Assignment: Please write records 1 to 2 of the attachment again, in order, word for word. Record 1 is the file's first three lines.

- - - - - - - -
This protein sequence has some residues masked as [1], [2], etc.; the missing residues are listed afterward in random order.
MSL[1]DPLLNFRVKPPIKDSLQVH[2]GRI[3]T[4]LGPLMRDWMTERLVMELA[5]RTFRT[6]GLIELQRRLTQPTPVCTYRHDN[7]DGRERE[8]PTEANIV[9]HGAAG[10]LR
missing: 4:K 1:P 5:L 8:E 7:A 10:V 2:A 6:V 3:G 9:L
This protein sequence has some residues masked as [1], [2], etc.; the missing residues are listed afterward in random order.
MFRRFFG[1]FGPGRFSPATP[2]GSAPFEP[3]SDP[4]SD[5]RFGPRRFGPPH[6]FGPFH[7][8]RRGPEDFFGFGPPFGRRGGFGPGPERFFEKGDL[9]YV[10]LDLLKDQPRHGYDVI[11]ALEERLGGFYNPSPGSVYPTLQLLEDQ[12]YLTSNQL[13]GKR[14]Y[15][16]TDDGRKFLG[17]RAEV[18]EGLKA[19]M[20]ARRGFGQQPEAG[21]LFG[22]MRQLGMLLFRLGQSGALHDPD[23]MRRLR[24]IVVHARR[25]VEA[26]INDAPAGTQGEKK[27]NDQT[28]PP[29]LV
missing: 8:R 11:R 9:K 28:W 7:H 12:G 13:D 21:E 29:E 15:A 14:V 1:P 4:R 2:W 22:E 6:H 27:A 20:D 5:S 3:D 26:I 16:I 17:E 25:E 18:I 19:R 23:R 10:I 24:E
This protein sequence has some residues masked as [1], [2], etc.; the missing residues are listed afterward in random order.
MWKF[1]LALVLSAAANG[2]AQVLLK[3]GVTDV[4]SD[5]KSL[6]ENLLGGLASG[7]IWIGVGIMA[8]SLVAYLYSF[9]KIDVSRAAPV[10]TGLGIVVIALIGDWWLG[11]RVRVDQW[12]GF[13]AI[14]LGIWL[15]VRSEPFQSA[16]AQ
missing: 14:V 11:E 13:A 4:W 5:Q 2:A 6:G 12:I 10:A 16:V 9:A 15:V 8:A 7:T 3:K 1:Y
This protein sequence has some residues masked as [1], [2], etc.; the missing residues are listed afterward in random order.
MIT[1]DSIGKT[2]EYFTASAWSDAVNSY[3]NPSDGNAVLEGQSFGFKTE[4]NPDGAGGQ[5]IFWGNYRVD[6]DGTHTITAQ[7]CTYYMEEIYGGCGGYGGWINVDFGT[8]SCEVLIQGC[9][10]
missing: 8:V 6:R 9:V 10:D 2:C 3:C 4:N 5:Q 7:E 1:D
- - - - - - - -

This protein sequence has some residues masked as [1], [2], etc.; the missing residues are listed afterward in random order.
MSL[1]DPLLNFRVKPPIKDSLQVH[2]GRI[3]T[4]LGPLMRDWMTERLVMELA[5]RTFRT[6]GLIELQRRLTQPTPVCTYRHDN[7]DGRERE[8]PTEANIV[9]HGAAG[10]LR
missing: 4:K 1:P 5:L 8:E 7:A 10:V 2:A 6:V 3:G 9:L
This protein sequence has some residues masked as [1], [2], etc.; the missing residues are listed afterward in random order.
MFRRFFG[1]FGPGRFSPATP[2]GSAPFEP[3]SDP[4]SD[5]RFGPRRFGPPH[6]FGPFH[7][8]RRGPEDFFGFGPPFGRRGGFGPGPERFFEKGDL[9]YV[10]LDLLKDQPRHGYDVI[11]ALEERLGGFYNPSPGSVYPTLQLLEDQ[12]YLTSNQL[13]GKR[14]Y[15][16]TDDGRKFLG[17]RAEV[18]EGLKA[19]M[20]ARRGFGQQPEAG[21]LFG[22]MRQLGMLLFRLGQSGALHDPD[23]MRRLR[24]IVVHARR[25]VEA[26]INDAPAGTQGEKK[27]NDQT[28]PP[29]LV
missing: 8:R 11:R 9:K 28:W 7:H 12:G 13:D 21:E 29:E 15:A 14:V 1:P 4:R 2:W 22:E 6:H 27:A 20:D 5:S 3:D 26:I 16:I 17:E 25:E 18:I 19:R 23:R 10:I 24:E